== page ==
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“There is no clearer measure of our character than the health of our relationships.”

A thought by Andy Stanley, (2009-01-21) from his book, Louder Than Words: The Power of Uncompromised Living (Kindle Locations 446-447). The Doubleday Religious Publishing Group. Kindle Edition.

Now to Andy, “Character is the will to do what is right, as defined by God, regardless of personal cost.”   In reality having character is other’s-oriented.  “As we subscribe to God’s absolute standard of right and wrong, we are directed to focus on the needs of others instead of ourselves.”

Here are some examples that Andy gives.  “It’s that one-in-a-million friend who never says anything negative about you in your absence. It’s the guy who quickly owns up to his mistakes instead of blaming others. It’s the woman who is quick to give credit to the person who originated an idea rather than taking credit herself. It’s the husband who has only positive things to say about his wife in public. It’s the wife who allows her husband to lead when everyone knows she is more gifted in that area than her spouse.”  I would like to be around that type of person.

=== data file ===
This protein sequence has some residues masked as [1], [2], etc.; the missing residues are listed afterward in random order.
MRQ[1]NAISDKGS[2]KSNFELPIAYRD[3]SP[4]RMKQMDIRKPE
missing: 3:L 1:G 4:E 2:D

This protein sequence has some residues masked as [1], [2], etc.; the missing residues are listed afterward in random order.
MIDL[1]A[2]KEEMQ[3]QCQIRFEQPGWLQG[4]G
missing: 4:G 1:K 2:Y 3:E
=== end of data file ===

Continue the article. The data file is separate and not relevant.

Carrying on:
“Likewise, the absence of character sets off a chain reaction of its own. When people you know have a reputation for compromising their integrity to avoid personal loss, they not only forfeit your respect, but they destroy your confidence in them as well. There is always an inner hesitancy associated with the relationship. A sense of unpredictability looms about these people. You know that if they are willing to lie to a stranger, a customer, a client, another business associate, then they are willing to lie to you as well. If they will cheat in one arena of life, there is a good possibility that everything and everybody is up for grabs. So you approach the relationship with caution. You put up walls. Every encounter is guarded. You never know when you might be their next victim.”

I want to be a person of character. Now in some areas it will cost me.  But I see it as the only sensible way to live. 

So is being a person of character important to you? 


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